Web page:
Wednesday, August 20, 2008

josh wolf: real journalist



Josh Wolf, the anarchist-slash- blogger-slash-videographer who did some time in the local pokey for contempt of court for refusing to turn over his videotapes of a G-8 protest in San Francisco's Mission district, has resurfaced. He is now doing time as a reporter for a small daily newspaper in Palo Alto, Calif. What's most interesting to me is not Wolf's reinvention as a mainstream reporter, but the question his case brings up about the evolving definition of journalism -- and what falls under 1st amendment protections -- especially wrt the ever-expanding blog world.

Is there a defining line? Tell me where.... bk

3 comments:

Anonymous said...

Hey, everybody has to make money somehow. I think a lot of people have gotten obsessed with format. It's all gathering information and processing it, when you get right down to it, right? You need to be smart and understand the nature of news. It doesn't matter as much where it runs or how you capture it.

Jack said...

There certainly is a defining line, although it's easy for me to say: I'm a "mainstream media" reporter.

First, that phrase -- and the contempt of what it represents -- sort of drives me nuts. Just because newspaper companies were counting cash for the last 10 years (and refusing to figure out how to make money post-print) doesn't mean that what we do is, or should be, superseded by bloggers.

I'm hoping a federal shield law (which goes to the heart of Wolf's case) can address this, but I think there's a difference here between what a guy with an axe to grind (e.g. "anarchist") with those who make a living on covering a beat in a professional, objective manner.

I'm not saying bloggers can't do this. They can, and they've certainly proven themselves in some regard. But I think there's a clear distinction between a guy on his own, with an agenda, and a news organization of professional reporters. I'm sure someone will criticize that the "MSM" and reporters have an agenda, to which I'll reply: not really. Why? I've seen it get sniffed out rather quickly in American newsrooms; our readers criticize us enough as it is, and any slight whiff of bias will make them demand blood.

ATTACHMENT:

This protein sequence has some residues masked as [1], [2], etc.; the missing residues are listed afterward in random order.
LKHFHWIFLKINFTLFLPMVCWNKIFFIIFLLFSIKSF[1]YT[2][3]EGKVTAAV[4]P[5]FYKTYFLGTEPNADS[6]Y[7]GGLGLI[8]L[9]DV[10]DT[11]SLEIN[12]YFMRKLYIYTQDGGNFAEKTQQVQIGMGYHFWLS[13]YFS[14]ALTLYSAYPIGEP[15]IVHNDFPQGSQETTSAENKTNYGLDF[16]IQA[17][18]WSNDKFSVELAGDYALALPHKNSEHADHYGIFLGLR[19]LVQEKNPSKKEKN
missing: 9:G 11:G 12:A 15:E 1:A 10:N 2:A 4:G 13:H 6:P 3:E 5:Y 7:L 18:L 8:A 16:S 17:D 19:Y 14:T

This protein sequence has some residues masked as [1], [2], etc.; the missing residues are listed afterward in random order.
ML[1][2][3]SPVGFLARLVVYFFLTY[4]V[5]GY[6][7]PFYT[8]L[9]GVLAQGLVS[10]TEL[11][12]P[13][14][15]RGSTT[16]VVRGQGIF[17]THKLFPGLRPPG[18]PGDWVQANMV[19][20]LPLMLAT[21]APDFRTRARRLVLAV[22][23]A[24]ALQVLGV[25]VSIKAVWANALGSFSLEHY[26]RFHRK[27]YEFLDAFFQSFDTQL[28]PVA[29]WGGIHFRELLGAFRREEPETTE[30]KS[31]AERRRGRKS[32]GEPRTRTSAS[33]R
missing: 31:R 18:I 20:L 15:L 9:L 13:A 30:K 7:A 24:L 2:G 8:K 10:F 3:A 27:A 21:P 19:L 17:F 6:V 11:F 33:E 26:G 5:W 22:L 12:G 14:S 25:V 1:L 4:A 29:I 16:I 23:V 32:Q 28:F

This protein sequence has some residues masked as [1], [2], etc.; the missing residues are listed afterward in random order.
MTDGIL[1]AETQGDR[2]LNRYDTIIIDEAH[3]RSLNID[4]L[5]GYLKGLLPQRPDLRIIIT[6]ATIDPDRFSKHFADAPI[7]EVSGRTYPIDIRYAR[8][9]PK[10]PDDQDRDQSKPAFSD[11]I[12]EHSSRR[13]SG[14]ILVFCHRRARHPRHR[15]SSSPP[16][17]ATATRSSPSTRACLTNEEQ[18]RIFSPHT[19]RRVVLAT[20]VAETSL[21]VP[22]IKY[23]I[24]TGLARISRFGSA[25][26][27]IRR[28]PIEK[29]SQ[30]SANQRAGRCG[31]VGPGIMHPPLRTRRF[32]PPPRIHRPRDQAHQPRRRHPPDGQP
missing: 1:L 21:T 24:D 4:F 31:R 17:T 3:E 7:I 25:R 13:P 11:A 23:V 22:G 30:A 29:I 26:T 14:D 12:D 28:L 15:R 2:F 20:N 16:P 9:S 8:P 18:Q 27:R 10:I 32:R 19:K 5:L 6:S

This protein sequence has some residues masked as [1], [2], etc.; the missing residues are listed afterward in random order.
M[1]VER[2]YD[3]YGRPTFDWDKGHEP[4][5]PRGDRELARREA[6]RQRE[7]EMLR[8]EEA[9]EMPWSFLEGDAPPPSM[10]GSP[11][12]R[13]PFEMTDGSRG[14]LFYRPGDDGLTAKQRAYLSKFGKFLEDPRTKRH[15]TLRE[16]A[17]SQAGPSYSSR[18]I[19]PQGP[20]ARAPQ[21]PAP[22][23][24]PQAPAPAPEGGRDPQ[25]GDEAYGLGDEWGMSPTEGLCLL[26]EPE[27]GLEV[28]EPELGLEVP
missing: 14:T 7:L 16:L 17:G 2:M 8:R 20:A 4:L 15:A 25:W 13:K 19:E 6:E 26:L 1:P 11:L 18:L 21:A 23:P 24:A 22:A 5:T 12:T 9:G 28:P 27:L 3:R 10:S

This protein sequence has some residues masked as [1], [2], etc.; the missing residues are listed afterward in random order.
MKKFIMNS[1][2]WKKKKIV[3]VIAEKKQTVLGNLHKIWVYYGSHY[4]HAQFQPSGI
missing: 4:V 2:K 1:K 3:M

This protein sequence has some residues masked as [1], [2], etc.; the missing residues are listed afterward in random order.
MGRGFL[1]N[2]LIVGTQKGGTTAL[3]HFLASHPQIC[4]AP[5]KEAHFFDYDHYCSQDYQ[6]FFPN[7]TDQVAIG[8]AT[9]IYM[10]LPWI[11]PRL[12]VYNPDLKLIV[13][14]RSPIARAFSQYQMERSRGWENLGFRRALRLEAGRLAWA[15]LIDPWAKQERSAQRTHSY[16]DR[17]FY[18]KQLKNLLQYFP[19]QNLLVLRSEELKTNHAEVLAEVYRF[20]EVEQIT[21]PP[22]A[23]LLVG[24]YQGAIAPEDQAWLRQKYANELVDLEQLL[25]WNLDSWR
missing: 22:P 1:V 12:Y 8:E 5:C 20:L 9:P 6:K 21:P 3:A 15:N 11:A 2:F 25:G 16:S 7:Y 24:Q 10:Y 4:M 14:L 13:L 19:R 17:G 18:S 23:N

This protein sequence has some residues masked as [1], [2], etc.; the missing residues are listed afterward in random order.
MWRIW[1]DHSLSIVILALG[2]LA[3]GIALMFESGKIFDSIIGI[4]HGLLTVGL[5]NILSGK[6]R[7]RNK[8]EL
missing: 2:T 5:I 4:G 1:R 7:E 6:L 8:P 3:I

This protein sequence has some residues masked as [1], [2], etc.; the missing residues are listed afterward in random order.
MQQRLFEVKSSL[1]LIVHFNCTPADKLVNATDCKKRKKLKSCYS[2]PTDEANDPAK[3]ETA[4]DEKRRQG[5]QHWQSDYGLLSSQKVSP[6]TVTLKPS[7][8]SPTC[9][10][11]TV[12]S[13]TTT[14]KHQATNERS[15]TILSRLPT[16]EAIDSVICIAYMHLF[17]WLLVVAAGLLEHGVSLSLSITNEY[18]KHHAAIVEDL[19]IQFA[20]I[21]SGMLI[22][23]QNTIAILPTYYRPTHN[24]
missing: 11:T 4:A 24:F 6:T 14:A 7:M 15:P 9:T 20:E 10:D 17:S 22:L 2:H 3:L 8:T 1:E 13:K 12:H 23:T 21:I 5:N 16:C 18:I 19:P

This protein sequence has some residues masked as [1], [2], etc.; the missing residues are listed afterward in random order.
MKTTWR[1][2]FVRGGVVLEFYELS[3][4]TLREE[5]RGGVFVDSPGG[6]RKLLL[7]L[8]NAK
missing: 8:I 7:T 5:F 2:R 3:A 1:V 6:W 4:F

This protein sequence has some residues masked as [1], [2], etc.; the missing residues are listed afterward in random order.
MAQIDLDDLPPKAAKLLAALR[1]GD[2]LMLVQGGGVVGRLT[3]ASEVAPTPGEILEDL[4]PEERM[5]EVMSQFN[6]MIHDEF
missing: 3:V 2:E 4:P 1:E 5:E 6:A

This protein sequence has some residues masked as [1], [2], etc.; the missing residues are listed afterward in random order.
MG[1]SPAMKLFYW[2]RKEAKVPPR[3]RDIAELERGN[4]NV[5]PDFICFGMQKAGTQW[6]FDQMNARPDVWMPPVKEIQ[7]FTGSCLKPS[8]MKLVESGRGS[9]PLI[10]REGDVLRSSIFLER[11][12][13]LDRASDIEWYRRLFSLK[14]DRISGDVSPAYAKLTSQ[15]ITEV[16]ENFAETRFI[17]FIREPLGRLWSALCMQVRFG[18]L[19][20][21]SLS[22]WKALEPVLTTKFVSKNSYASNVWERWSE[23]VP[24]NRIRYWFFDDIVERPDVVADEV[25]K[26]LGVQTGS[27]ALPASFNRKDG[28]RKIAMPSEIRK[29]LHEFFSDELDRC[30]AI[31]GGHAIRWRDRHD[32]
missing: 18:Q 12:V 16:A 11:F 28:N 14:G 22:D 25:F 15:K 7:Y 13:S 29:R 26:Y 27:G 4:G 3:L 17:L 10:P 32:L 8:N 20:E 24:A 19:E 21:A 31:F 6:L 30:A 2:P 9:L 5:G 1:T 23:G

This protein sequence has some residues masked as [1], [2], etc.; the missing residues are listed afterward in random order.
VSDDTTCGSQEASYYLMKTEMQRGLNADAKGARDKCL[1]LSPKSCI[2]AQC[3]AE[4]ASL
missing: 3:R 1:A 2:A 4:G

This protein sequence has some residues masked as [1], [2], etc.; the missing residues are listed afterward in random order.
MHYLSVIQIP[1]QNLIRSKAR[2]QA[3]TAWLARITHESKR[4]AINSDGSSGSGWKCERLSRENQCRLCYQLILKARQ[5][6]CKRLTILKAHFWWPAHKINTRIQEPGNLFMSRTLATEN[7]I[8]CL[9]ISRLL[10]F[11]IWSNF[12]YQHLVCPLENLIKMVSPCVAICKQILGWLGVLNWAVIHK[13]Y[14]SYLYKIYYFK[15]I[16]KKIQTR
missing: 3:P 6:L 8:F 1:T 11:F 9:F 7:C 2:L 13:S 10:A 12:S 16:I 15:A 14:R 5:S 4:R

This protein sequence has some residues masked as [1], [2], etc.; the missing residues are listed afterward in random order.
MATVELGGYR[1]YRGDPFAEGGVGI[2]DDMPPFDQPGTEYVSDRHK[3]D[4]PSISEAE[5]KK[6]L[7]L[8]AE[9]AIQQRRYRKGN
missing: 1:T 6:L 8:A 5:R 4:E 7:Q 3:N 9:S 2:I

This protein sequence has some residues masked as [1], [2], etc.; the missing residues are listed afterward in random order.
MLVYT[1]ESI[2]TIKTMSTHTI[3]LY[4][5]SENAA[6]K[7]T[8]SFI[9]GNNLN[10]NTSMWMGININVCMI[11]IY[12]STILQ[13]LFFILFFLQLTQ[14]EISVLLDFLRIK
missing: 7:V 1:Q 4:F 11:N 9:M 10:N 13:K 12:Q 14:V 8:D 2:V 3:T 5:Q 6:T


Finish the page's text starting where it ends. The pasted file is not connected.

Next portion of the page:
The real issue here is the government's power in compelling people to turn over information. That should be a protection to some degree for many folks. But anybody claiming they're a "journalist" goes to the reason why the government doesn't want this shield law in the first place, because anyone can get a free pass when they might not deserve one.

I'm not knocking Wolf's abilities, but I can say this: Not everyone can, or should be, a reporter. Just as it's easy to spot out who a real mechanic is from a guy who tweaks cars and thinks he's a pro, so can the public (hopefully) tell the difference between a beat reporter and someone looking to start trouble with The Man.

Josh said...

Hey Jack,

I question your assetion that there "certainly is a defining line." Take Talking Points Memo, and Willie Brown's column in the Chronicle for example.

Josh Marshall is a perspective-based journalist, but he is definitely a reporter and a trusted source for news.

Willie Brown is so not a journalist that many in the news room have nothing but contempt for the former mayor's column.

Both of these cases fall somewhere in that middle ground you say is really a line.

A federal shield law is needed, but any attempts to narrowly define a journalist in that law would be a serious mistake and go against the language of the First Amendment.